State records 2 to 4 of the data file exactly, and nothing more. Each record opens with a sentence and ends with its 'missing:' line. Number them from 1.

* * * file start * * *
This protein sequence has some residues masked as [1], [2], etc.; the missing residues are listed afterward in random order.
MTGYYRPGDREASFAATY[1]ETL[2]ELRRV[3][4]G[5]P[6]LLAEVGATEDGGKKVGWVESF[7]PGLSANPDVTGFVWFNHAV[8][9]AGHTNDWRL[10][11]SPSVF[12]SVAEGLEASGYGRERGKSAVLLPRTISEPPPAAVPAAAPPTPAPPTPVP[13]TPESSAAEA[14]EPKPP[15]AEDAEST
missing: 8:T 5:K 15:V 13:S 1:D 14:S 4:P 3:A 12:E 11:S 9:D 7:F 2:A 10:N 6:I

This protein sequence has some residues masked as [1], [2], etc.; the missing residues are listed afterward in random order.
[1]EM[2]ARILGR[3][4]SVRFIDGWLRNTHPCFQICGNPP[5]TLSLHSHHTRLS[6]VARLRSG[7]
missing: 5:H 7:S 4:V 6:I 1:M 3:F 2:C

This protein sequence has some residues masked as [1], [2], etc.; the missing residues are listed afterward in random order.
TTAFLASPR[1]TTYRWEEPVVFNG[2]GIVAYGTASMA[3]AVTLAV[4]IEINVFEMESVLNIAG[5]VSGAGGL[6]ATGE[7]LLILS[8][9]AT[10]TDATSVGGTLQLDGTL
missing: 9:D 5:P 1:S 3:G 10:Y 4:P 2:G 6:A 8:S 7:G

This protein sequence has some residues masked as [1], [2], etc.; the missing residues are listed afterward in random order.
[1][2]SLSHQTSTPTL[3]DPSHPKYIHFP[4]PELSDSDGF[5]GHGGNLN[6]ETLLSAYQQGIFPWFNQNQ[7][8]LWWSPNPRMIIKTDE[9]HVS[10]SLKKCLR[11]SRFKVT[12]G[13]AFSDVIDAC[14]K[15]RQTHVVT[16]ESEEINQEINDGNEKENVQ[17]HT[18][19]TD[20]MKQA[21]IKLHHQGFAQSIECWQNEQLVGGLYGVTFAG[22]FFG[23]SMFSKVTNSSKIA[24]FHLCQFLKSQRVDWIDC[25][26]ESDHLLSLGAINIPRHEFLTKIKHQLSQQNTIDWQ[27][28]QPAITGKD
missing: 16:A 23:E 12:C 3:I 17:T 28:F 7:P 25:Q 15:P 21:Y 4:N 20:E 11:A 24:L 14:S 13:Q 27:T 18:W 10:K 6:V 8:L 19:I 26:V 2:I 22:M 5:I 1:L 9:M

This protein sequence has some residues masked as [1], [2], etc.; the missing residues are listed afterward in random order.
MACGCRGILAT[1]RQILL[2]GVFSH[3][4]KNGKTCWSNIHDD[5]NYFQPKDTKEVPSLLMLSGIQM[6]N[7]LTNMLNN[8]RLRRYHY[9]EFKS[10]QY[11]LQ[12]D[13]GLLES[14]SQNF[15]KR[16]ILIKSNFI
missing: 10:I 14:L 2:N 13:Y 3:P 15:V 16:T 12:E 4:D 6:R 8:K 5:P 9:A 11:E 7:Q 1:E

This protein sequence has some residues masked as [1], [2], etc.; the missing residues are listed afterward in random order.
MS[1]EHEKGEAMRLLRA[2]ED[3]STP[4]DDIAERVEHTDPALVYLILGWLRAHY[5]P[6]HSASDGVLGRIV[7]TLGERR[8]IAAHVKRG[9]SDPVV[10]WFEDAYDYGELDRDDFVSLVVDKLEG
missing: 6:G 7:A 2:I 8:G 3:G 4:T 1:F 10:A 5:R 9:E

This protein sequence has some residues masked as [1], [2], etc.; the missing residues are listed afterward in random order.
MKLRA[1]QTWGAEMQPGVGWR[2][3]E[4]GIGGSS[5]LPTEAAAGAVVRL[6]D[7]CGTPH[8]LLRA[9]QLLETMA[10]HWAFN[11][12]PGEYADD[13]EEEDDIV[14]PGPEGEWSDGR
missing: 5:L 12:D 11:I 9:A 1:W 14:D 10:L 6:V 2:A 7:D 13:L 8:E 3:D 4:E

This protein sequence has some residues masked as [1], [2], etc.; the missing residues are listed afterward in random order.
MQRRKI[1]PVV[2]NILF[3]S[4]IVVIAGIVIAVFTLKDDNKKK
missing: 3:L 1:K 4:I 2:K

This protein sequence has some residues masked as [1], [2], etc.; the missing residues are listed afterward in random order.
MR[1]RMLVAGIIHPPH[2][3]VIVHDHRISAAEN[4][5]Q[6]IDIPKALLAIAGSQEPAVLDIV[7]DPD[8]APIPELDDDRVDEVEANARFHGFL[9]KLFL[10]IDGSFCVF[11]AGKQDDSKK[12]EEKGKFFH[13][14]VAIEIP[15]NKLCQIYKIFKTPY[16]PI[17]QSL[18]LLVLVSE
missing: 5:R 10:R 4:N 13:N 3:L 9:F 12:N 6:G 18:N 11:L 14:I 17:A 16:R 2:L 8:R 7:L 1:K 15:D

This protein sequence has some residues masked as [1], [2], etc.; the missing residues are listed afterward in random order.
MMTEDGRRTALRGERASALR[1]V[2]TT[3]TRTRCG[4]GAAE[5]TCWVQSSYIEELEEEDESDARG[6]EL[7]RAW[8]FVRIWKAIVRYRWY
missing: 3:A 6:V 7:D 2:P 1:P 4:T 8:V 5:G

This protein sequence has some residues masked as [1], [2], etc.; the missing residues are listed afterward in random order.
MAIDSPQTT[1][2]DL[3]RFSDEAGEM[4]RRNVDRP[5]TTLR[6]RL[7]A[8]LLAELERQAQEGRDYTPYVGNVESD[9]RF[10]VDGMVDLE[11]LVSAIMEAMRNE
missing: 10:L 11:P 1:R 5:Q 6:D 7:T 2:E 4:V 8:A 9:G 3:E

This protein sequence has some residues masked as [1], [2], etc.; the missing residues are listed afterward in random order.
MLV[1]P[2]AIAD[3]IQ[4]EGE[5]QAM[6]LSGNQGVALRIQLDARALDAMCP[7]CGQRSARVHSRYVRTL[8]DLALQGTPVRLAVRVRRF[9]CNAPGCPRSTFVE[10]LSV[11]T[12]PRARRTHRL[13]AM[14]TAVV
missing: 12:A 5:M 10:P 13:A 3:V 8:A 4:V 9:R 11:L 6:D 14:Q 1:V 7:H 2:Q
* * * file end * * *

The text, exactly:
This protein sequence has some residues masked as [1], [2], etc.; the missing residues are listed afterward in random order.
[1]EM[2]ARILGR[3][4]SVRFIDGWLRNTHPCFQICGNPP[5]TLSLHSHHTRLS[6]VARLRSG[7]
missing: 5:H 7:S 4:V 6:I 1:M 3:F 2:C

This protein sequence has some residues masked as [1], [2], etc.; the missing residues are listed afterward in random order.
TTAFLASPR[1]TTYRWEEPVVFNG[2]GIVAYGTASMA[3]AVTLAV[4]IEINVFEMESVLNIAG[5]VSGAGGL[6]ATGE[7]LLILS[8][9]AT[10]TDATSVGGTLQLDGTL
missing: 9:D 5:P 1:S 3:G 10:Y 4:P 2:G 6:A 8:S 7:G

This protein sequence has some residues masked as [1], [2], etc.; the missing residues are listed afterward in random order.
[1][2]SLSHQTSTPTL[3]DPSHPKYIHFP[4]PELSDSDGF[5]GHGGNLN[6]ETLLSAYQQGIFPWFNQNQ[7][8]LWWSPNPRMIIKTDE[9]HVS[10]SLKKCLR[11]SRFKVT[12]G[13]AFSDVIDAC[14]K[15]RQTHVVT[16]ESEEINQEINDGNEKENVQ[17]HT[18][19]TD[20]MKQA[21]IKLHHQGFAQSIECWQNEQLVGGLYGVTFAG[22]FFG[23]SMFSKVTNSSKIA[24]FHLCQFLKSQRVDWIDC[25][26]ESDHLLSLGAINIPRHEFLTKIKHQLSQQNTIDWQ[27][28]QPAITGKD
missing: 16:A 23:E 12:C 3:I 17:T 28:F 7:P 25:Q 15:P 21:Y 4:N 20:E 11:A 24:L 14:S 13:Q 27:T 18:W 10:K 6:V 8:L 19:I 26:V 2:I 22:M 5:I 1:L 9:M